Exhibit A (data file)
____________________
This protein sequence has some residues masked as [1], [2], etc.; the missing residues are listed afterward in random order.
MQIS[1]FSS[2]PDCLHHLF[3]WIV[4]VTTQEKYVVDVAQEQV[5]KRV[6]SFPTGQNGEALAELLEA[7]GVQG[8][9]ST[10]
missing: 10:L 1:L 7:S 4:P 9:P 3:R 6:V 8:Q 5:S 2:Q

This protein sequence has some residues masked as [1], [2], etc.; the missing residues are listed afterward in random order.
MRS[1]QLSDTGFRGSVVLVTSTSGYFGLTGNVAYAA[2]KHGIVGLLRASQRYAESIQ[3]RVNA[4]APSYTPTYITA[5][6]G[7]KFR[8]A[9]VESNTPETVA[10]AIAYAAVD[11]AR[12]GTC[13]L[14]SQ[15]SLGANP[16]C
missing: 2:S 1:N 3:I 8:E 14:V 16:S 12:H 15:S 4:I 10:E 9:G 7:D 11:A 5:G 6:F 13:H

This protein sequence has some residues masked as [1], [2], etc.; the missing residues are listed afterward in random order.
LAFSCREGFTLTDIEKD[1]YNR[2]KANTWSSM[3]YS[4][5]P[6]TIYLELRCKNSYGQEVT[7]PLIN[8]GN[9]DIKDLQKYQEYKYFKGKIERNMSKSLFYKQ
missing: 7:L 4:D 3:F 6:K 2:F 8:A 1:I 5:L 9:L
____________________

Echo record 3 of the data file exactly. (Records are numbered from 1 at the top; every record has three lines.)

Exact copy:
This protein sequence has some residues masked as [1], [2], etc.; the missing residues are listed afterward in random order.
LAFSCREGFTLTDIEKD[1]YNR[2]KANTWSSM[3]YS[4][5]P[6]TIYLELRCKNSYGQEVT[7]PLIN[8]GN[9]DIKDLQKYQEYKYFKGKIERNMSKSLFYKQ
missing: 7:L 4:D 3:F 6:K 2:F 8:A 1:I 5:L 9:L